Could this work? (PP amp with CCS) - diyAudio
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Old 16th November 2006, 09:22 AM   #1
Jaap is offline Jaap  Netherlands
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Default could this work ? (PPamp with ccs)

I gathered some info left and right and came to this circuit (see attachment).
I am not good at tube theory, so I have some questions.

- If I choose for KT66, how much current should I use if i have a B+ of 370 volt ?

- Can I connect the Pimm ccs to ground or does it need a negative supply ?

- Can i differ between the two bias voltages to get the amp in balance ? How much bias voltage is needed for the best operating point (see first question) ?

I cannot afford to blow things up so your help is appreciated.

regards,
Jaap
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Old 16th November 2006, 09:27 AM   #2
Jaap is offline Jaap  Netherlands
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Default one more question

Can I use local feedback on the outputstage in this way ?
How big would the resistor need to be ?

Just for fun: See threefold feedback in this 6L6 amp from a magazine (1958)
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Old 16th November 2006, 09:37 AM   #3
EC8010 is offline EC8010  United Kingdom
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My KT66 data sheets aren't handy right now, but I'd guess you would end up with about 35V on the cathodes, which is easily enough to power any CCS, so yes, it will work without needing a negative supply. Whether it's worth doing it is another matter...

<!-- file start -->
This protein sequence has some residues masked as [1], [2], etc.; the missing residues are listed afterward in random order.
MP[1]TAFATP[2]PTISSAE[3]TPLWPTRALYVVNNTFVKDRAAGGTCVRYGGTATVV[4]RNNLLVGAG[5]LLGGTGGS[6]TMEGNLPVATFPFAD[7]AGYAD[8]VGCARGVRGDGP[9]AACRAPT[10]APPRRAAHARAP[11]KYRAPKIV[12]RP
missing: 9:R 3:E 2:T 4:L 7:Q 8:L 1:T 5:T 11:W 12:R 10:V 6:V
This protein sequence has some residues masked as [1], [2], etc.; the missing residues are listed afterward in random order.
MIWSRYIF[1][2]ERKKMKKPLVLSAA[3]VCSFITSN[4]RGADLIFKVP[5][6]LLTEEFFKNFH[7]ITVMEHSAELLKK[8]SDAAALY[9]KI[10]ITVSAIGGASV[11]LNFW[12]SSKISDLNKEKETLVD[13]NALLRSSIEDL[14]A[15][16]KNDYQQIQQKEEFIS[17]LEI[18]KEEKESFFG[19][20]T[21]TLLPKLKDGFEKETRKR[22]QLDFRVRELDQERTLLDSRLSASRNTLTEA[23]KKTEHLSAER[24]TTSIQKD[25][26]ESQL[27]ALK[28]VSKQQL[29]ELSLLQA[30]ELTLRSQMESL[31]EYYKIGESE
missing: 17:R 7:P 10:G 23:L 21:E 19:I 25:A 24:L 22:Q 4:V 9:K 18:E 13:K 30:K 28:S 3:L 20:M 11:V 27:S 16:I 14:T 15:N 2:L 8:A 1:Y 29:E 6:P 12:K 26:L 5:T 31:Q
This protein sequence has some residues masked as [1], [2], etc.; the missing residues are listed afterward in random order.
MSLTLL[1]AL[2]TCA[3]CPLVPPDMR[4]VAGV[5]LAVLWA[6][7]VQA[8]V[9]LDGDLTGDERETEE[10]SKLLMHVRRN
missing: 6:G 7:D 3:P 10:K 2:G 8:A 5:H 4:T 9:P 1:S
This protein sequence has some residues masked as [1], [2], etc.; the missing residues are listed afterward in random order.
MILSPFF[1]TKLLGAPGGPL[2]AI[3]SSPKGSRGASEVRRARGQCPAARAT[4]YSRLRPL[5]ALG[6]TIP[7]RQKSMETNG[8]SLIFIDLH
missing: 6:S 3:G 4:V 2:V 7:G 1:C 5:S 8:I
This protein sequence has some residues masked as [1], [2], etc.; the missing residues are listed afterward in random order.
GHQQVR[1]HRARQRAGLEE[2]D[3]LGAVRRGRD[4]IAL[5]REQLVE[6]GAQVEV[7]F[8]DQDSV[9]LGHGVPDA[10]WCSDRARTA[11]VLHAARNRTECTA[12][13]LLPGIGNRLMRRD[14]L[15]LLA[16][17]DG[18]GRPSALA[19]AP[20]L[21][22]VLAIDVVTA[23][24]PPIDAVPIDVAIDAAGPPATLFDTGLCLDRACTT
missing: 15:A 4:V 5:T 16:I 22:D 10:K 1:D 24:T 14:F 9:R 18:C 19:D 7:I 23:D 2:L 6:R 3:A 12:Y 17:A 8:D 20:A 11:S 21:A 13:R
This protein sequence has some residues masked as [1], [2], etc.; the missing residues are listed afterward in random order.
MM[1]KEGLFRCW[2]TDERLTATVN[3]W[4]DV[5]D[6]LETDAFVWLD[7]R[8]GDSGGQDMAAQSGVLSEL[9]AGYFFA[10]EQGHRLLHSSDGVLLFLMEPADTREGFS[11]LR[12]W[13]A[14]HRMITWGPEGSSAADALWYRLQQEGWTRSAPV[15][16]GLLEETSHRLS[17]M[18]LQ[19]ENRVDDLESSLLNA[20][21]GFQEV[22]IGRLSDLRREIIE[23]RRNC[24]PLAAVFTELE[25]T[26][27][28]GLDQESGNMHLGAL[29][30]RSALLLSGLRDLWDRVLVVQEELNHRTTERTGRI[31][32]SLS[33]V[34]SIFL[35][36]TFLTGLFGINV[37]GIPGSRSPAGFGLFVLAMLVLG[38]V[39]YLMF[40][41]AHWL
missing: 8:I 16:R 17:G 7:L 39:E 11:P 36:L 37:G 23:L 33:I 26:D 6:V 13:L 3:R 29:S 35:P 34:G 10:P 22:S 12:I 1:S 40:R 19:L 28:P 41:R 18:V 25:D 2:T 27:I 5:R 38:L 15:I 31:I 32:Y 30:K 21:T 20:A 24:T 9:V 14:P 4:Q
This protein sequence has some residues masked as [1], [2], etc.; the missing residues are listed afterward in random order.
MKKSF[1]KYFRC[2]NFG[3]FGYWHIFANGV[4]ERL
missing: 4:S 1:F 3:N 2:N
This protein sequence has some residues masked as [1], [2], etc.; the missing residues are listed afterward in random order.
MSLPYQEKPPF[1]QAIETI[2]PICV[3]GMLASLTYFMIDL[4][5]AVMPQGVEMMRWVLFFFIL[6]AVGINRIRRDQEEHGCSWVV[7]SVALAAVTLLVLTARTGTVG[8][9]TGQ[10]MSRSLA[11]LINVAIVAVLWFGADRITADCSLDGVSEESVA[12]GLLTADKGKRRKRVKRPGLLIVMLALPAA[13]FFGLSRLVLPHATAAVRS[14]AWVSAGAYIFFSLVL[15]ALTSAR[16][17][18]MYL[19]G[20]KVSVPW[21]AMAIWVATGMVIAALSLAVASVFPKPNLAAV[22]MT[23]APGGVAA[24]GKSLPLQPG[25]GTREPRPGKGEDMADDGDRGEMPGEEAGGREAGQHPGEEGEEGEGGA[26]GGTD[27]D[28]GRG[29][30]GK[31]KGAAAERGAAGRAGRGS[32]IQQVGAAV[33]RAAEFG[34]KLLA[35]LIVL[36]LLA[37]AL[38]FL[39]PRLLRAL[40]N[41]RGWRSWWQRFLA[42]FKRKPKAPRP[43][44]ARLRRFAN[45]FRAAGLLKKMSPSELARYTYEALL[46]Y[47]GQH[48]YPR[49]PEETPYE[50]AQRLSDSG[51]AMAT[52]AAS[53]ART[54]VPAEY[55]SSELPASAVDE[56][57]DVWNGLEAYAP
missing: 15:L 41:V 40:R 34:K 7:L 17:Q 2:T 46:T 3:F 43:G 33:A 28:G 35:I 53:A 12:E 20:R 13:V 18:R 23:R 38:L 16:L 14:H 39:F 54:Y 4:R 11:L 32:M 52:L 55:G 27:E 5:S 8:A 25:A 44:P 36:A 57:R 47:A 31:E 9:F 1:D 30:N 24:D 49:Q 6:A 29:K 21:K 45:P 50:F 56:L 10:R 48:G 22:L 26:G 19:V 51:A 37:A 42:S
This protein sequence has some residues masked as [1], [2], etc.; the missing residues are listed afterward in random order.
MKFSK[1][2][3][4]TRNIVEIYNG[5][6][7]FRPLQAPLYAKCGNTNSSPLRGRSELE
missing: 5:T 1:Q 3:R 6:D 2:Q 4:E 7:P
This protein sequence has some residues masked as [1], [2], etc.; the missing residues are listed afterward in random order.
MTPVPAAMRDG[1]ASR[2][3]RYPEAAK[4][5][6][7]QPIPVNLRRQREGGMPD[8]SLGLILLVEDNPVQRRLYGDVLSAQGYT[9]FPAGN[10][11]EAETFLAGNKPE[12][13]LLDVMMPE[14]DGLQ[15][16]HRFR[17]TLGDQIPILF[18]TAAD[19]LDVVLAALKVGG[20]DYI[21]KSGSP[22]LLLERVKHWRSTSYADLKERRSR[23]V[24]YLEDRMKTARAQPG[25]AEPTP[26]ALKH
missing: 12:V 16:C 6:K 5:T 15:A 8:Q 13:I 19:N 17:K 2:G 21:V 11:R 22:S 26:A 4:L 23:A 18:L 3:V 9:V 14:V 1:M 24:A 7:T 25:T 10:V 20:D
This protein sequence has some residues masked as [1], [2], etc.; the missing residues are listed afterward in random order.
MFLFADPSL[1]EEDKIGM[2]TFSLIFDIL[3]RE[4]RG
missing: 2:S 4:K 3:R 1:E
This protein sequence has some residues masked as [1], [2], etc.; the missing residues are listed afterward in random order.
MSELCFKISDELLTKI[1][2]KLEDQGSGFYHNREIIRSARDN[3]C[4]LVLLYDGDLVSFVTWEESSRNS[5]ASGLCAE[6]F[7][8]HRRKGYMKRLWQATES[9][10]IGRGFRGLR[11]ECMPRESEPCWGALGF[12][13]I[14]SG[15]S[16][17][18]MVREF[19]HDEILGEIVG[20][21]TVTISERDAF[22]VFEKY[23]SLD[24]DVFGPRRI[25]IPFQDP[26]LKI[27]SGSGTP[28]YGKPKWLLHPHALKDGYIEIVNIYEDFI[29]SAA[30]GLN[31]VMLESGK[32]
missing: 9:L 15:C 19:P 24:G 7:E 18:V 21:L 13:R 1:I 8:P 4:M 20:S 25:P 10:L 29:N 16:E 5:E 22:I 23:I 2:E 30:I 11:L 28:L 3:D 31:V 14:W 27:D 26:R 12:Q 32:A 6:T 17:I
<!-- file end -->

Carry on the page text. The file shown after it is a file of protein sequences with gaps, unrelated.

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Old 16th November 2006, 09:40 AM   #4
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You may want to have a closer look at this one: http://www.vacuumstate.com/pow-amp.htm
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Old 16th November 2006, 01:44 PM   #5
knubie is offline knubie  Norway
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Calling an output stage CSS on the cathodes a Magic Box is a little bit extravagant ain't it :-D
Gary Pimm has done the same thing on his 47P-P and 1626 P-P schematics.
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Old 16th November 2006, 02:30 PM   #6
SY is offline SY  United States
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You must also consider what happens after overload... I guess I don't see what the CCS buys you versus the disadvantages.

And it's worth looking at Langford-Smith's comments in RDH4 about that circuit.
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Old 16th November 2006, 03:48 PM   #7
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The two advantages I can see with the un-bypassed shared cathode CCS is (1) that it improves common-mode and power supply rejection. But in a class A PP stage, if tubes are well matched, rejection is pretty good already, no matter what sits under the cathodes, within reason of course. And (2), the CCS forces the sum of the two tubesí cathode currents to a set value which is more stable over time, aging, temperature, etc. than is achievable with either fixed bias or cathode bias. However, as you say, in overload, there is no stretch room beyond the fixed class A current, and this is the big limitation in a power stage. In circuits where each tube is separately cathode biased with its own bypassed resistor, there will be a frequency roll-off which does not occur with the shared CCS, but which also does not occur with RC biasing when the cathodes are directly connected (except for tube imbalances which convert some of the common-mode voltage to differential mode).
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